Other amendments to the Charter are closely related to the imposition of French as the language of commerce, such as the obligation to provide all commercial communications (such as brochures, leaflets, catalogues, purchase orders, invoices, receipts, instructions for use, guarantee documents and acquittances) in French, regardless of the medium. This obligation has been in force since June 1, 2022. It should be noted that such communications may be made in a language other than French if the French version is available on terms that are at least as favourable. Moreover, certain amendments pertaining to the language of commerce are to come into force at a later date. For example, the obligation for French to be markedly predominant on the exterior signage of businesses is set to come into force on June 1, 2025.


Since June 1, 2022, contracts of sale or exchange involving mainly residential properties with fewer than five dwellings or a fractional ownership in a mainly residential property held in co-ownership are to be written in French. This new obligation also applies to promises to enter such contracts, as well as to preliminary contracts and memoranda for residential properties, existing or planned, that are sold by the builder or a developer within the meaning of the Civil Code of Québec (Civil Code).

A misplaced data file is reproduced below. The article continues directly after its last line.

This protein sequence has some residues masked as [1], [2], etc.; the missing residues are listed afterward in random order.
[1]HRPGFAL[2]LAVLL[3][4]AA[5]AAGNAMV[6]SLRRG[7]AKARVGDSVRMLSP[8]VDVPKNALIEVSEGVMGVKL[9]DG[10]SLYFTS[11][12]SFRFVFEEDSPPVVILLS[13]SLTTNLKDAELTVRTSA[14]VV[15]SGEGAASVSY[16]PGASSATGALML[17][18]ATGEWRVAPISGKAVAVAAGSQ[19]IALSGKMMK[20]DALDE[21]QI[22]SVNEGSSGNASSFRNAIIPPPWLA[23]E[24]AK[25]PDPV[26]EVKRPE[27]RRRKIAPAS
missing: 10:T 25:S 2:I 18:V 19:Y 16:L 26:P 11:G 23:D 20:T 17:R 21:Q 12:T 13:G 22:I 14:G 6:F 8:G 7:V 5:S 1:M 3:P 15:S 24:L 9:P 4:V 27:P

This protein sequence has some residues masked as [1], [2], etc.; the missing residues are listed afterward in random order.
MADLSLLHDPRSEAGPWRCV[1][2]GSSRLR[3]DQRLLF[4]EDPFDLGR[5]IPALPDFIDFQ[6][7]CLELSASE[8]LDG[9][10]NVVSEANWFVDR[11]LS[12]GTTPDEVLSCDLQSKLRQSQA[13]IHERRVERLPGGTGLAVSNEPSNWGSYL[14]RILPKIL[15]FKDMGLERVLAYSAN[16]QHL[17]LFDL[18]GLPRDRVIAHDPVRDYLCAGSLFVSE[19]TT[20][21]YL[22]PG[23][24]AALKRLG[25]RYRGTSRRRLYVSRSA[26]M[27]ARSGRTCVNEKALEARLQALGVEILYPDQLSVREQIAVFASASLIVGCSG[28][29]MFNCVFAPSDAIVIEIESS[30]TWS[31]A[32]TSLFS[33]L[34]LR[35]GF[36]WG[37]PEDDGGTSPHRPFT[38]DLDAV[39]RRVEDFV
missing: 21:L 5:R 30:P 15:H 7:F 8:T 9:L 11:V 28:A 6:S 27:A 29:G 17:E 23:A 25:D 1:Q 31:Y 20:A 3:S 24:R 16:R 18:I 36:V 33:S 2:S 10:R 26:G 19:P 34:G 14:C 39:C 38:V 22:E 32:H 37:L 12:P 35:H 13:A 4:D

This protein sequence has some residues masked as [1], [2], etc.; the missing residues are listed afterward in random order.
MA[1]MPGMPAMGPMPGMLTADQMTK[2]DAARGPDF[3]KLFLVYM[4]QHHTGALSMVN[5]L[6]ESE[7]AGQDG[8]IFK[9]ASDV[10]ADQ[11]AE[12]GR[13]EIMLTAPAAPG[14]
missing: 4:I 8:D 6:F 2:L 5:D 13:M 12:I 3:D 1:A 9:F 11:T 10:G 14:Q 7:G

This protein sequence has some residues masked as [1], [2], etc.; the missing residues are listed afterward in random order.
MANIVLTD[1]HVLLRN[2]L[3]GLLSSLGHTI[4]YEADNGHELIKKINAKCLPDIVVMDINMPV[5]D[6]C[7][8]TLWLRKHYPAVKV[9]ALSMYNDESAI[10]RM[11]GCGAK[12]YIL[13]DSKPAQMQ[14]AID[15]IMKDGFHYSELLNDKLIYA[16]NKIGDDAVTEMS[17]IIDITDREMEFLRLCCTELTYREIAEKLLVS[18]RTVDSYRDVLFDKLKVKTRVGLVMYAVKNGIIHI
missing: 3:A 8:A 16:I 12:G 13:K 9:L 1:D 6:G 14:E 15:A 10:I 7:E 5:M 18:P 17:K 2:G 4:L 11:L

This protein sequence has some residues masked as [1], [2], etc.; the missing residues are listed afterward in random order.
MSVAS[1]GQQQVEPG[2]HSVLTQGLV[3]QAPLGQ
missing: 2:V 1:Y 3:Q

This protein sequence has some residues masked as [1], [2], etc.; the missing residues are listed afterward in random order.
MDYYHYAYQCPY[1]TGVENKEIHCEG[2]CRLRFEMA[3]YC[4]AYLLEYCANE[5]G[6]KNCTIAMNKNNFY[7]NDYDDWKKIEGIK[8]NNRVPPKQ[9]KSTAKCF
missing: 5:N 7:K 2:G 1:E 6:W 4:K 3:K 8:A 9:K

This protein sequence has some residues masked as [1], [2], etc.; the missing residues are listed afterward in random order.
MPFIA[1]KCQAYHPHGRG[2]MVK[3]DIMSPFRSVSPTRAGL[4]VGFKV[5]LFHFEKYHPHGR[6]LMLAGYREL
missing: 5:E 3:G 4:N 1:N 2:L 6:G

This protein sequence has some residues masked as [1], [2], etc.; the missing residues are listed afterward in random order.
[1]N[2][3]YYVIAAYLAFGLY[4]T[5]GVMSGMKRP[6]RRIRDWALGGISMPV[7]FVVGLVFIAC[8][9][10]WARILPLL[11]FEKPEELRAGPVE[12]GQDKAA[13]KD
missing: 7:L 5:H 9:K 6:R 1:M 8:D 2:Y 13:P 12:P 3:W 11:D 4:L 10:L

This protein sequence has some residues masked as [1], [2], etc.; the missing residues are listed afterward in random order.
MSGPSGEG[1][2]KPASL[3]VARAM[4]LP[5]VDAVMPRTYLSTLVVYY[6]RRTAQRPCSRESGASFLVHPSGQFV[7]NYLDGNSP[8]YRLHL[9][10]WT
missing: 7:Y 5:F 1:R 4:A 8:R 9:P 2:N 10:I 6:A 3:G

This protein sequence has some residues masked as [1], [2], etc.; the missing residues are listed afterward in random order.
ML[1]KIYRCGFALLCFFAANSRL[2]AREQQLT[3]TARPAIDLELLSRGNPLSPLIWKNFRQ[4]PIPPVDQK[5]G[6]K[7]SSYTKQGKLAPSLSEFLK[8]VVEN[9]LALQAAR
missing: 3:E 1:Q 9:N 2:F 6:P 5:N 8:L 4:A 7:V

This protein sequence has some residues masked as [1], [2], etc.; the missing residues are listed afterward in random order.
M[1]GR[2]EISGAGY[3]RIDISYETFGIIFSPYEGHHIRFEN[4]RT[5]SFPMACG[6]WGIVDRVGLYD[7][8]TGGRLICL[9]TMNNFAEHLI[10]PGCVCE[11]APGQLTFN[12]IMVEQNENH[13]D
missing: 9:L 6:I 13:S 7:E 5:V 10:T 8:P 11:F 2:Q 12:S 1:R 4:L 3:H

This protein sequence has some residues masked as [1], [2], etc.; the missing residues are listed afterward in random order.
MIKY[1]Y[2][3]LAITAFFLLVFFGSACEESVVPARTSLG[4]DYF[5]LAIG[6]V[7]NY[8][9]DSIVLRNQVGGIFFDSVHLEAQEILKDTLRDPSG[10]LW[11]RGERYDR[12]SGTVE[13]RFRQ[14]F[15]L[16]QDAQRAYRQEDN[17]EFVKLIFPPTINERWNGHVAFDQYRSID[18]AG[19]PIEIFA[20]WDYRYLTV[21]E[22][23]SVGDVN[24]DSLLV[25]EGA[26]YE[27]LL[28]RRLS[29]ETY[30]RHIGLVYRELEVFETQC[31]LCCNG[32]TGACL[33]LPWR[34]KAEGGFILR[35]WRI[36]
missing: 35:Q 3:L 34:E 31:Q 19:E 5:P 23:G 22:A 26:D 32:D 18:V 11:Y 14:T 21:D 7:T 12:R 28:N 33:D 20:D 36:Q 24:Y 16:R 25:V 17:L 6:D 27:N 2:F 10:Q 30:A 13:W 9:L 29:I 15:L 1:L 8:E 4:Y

Such contracts and other documents may be drafted in a language other than French, provided that this is the express wish of the parties involved. However, if these documents are to be published in the Land Register, they must, as of September 1, 2022, be drawn up in French or translated into French if they are in English.

Similarly, since June 1, 2022, declarations of co-ownership, as well as amendments to acts constituting co-ownerships and to descriptions of the fractions of a co-ownership, must be presented exclusively in French in the Land Register. However, an exception is provided for documents that amend or correct a declaration or act that was published exclusively in a language other than French prior to June 1, 2022.

A contract or any other document that is drafted in a language other than French in contravention of the new rules will be declared null. However, this nullity is relative; the party invoking the nullity of such contract or other document is required to prove that it has suffered injury because the document in question was not drawn up in French. Alternatively, a party to a contract may apply for a reduction of its equivalent obligation rather than the annulment of the contract. For published documents, there also exists the possibility of refusing or challenging the publication.